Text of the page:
To look at this problem we must expand our scope a bit. To arrive at a total number of fights similar to the figures dealt with before, we will look at every fight conducted by the NSAC from its first event in 2001 until the end of 2006. In that period, NSAC judges watched 425 fights (mostly UFC and King of the Cage bouts), of which 96 went to a decision. Each of those 96 fights had three rounds, plus there were nine title fights that had an additional two rounds apiece, for a total of 309 rounds judged by the NSAC. Of those rounds, 235 of them were scored exactly the same by all three judges. But that means that 74 rounds were split, with one judge scoring the round differently than the other two judges. Divide 74 by 309 and what do you get? It equals 24 percent, exactly the same proportion of split decisions received in Pride.
In all, only 30 percent of decisions handed down by NSAC judges were truly unanimous decisions. The remainder of the fights – more than two thirds – contained some discrepancy between judges, whether calling the fight for a different fighter, calling a round for a different fighter, calling a draw, or calling a 10-8 round when others didn’t. And this was not the case where one bad judge was responsible for an undue share of disagreements. Each judge was responsible for his relatively fair share of discrepancies.
So in the end, it seems just as difficult for judges to implement the Unified Rules criteria as it is for Pride’s judges to use that system, with each producing a 24 percent disagreement rate. And in the end, with each system’s flaws laid bare, we are left with our own choice of which system is superior.
so hopefully this will be useful info for you, or anyone else interested
mmaweekly article, part 1
mmaweekly article, part 2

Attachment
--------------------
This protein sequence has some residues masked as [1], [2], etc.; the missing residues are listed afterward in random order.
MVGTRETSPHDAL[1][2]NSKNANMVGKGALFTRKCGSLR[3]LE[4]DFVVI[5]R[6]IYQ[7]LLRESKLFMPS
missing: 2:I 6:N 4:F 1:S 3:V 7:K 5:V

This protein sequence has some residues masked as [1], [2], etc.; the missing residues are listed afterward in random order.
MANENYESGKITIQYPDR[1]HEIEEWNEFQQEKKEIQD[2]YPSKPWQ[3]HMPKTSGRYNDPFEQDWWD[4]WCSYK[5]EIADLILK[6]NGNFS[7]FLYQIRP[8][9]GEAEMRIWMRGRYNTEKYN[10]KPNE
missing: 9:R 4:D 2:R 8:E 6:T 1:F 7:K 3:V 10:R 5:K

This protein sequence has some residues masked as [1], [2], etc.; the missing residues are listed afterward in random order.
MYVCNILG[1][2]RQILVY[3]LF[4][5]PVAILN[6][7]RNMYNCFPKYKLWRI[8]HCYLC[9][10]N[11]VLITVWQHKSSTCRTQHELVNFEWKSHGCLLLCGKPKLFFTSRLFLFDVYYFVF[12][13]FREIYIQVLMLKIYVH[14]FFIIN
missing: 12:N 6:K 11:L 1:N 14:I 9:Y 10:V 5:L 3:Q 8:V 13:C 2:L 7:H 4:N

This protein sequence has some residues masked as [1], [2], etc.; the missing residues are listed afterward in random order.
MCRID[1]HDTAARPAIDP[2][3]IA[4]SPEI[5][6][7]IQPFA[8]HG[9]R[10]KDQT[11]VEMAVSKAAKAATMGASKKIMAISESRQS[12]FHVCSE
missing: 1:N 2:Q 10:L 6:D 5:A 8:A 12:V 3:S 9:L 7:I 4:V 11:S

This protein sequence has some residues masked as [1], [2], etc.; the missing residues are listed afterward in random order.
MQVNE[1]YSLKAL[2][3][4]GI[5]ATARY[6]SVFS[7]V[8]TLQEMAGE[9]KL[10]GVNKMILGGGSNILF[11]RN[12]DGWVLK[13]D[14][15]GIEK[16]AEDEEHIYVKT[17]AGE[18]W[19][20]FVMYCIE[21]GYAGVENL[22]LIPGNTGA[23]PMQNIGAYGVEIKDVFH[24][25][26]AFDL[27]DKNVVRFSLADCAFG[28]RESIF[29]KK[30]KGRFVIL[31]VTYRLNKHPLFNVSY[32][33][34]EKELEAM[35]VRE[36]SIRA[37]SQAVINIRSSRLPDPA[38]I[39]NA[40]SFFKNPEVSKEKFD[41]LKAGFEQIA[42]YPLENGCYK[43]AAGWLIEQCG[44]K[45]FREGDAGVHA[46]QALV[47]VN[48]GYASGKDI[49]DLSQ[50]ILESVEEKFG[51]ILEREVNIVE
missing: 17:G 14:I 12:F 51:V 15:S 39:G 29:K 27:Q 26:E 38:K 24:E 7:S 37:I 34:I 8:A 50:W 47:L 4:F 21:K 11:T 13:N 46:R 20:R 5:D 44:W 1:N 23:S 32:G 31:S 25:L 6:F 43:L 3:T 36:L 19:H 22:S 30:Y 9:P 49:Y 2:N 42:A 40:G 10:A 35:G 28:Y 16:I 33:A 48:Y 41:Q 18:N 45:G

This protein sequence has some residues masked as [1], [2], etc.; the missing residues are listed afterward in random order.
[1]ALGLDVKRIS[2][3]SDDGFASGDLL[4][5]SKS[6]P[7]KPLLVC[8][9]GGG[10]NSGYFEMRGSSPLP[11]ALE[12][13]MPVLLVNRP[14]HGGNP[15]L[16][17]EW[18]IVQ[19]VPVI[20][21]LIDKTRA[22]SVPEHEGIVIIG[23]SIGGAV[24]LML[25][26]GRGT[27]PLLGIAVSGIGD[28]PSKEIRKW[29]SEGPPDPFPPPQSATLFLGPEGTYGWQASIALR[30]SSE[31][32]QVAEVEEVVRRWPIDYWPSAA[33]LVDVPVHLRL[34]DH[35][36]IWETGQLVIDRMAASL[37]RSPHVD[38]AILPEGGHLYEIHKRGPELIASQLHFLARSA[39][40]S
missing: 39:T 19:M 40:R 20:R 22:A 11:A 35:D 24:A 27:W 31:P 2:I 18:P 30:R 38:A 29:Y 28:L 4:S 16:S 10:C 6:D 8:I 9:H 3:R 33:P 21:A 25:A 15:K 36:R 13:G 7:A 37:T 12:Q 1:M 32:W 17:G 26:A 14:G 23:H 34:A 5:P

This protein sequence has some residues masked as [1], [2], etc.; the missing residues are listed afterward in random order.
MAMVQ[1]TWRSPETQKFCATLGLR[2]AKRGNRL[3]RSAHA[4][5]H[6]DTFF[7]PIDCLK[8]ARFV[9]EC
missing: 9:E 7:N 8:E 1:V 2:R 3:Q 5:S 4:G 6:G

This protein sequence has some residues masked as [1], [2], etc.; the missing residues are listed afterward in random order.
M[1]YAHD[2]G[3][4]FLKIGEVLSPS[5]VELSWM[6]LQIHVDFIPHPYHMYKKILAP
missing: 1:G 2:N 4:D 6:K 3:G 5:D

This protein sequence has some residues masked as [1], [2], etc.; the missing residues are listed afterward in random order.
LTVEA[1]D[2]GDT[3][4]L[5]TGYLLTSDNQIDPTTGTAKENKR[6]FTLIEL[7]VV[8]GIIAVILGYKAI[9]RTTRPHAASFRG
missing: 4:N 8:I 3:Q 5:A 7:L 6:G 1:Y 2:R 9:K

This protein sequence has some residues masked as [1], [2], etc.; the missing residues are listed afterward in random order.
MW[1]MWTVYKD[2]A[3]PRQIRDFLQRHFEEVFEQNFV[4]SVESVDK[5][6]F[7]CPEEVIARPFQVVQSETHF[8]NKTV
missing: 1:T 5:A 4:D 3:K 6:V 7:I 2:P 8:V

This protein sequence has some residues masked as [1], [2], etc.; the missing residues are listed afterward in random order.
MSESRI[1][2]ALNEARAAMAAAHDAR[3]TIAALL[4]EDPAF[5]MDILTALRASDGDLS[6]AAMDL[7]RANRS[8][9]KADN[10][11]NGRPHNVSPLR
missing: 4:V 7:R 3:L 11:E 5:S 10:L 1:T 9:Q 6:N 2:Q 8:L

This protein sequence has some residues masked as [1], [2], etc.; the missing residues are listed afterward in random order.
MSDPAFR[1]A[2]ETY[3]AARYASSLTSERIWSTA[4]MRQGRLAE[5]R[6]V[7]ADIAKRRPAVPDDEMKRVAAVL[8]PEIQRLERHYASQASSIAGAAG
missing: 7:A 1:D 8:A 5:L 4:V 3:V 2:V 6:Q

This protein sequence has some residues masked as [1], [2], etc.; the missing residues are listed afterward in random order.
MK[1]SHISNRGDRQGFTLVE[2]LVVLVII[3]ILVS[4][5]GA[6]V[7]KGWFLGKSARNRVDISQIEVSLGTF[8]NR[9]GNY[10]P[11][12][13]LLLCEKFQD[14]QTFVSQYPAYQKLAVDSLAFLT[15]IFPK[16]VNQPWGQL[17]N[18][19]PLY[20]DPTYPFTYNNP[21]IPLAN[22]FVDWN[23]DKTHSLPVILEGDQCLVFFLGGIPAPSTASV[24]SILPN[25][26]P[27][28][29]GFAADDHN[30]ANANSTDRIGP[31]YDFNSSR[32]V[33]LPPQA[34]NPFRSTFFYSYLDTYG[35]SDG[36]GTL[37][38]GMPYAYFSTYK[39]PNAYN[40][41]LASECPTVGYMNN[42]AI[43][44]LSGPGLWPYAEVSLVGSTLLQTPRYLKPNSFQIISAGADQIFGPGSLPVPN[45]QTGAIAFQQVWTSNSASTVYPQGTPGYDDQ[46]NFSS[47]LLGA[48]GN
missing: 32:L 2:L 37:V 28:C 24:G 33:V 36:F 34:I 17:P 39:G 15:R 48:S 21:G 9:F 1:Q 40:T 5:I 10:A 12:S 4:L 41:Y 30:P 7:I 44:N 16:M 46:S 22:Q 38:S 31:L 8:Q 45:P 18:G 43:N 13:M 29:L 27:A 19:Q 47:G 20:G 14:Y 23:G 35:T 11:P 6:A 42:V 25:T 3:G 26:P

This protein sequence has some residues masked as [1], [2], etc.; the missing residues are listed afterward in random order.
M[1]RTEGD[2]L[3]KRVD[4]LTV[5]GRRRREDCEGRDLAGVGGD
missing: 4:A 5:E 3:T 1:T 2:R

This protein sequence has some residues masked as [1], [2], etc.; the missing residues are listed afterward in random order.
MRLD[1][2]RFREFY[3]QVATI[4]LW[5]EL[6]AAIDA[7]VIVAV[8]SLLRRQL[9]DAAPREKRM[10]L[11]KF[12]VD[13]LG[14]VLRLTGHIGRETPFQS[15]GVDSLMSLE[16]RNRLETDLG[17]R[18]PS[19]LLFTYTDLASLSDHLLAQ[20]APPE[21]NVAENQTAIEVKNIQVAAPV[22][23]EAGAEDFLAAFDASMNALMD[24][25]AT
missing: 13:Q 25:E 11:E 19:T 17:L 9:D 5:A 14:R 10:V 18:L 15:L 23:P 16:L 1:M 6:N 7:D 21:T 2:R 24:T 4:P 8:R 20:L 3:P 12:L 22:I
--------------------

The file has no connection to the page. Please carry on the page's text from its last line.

and finally, another article found while searching for the above. Interesting read as well, and written only 2 months ago
Posted On:9/09/2007 11:29pm
great analysis fatherdog....
its how i remembered it
Posted On:9/10/2007 1:48am
Style: On Hiatus
Mirko's tentative behavior really pissed me off. I expected a LOT more outta him. Being a Cro Cop nutrider though, I'm confident that he'll win his next fight.
That is, if there IS a "next fight"...
Posted On:9/10/2007 2:28am
Style: Boxing, MMA/MT/BJJ n00b
Some one please make a
I has it
motivational poster with a pic of Rampage.
The Bottom Brick
Posted On:9/10/2007 6:43am
Style: BJJ, Ju-Jitsu
Originally Posted by meggaman7
Some one please make a
I has it
motivational poster with a pic of Rampage.
Ask and you shall receive....
Click on the image or the link below for the big pic. One or the other will work for you.
Hosted on PicTiger:
Last edited by Askari; 9/10/2007 6:47am at .
"Sifu, I"m niether - I'm a fire dragon so don't **** with me!"
Posted On:9/10/2007 10:05pm
Originally Posted by Osiris
Crocop lost because he didn't fight. No heart means no win when the going gets rough. At no point in the fight did he lay anything on the line.
Actually I've managed to screen capture the exact moment when Kongo takes the upper hand. It happened about 1:30 into the fight.....
I've also have a photo of BJM during the fight.....
Tea Kwon Leap!
THIS IS NOT AN EXIT
"Ladies and gentlemen, the pilot has instructed everyone to sit the **** down and shut the **** up." Henry Rollins
Posted On:9/10/2007 10:08pm
So...an MMA fighter was beaten by the d33dly nut shot? (Awaits hordes of gloating "Too Deadly for Ring" Martial Artists to descend on this thread)
T3h R34l Gangnam Style!
Posted On:9/10/2007 10:09pm
no, he was beaten by 4 or 5 of them...delivered by a 6'4'' 240 lb kickboxer
Posted On:9/10/2007 10:11pm
Yes..that is a little different that some short fat RSBD or skinny 98 pound soaking wet chunner. Kongo is a beast.
All Out of Bubblegum
Posted On:9/10/2007 11:35pm
I'm thinking American food disagrees with mirko or something . . . I seem to remember him having this very good a game that he would use when fighting....
There's no choice but to confront you, to engage you, to erase you. I've gone to great lengths to expand my threshold of pain. I will use my mistakes against you. There's no other choice.
Articles and Reviews
Tools and Info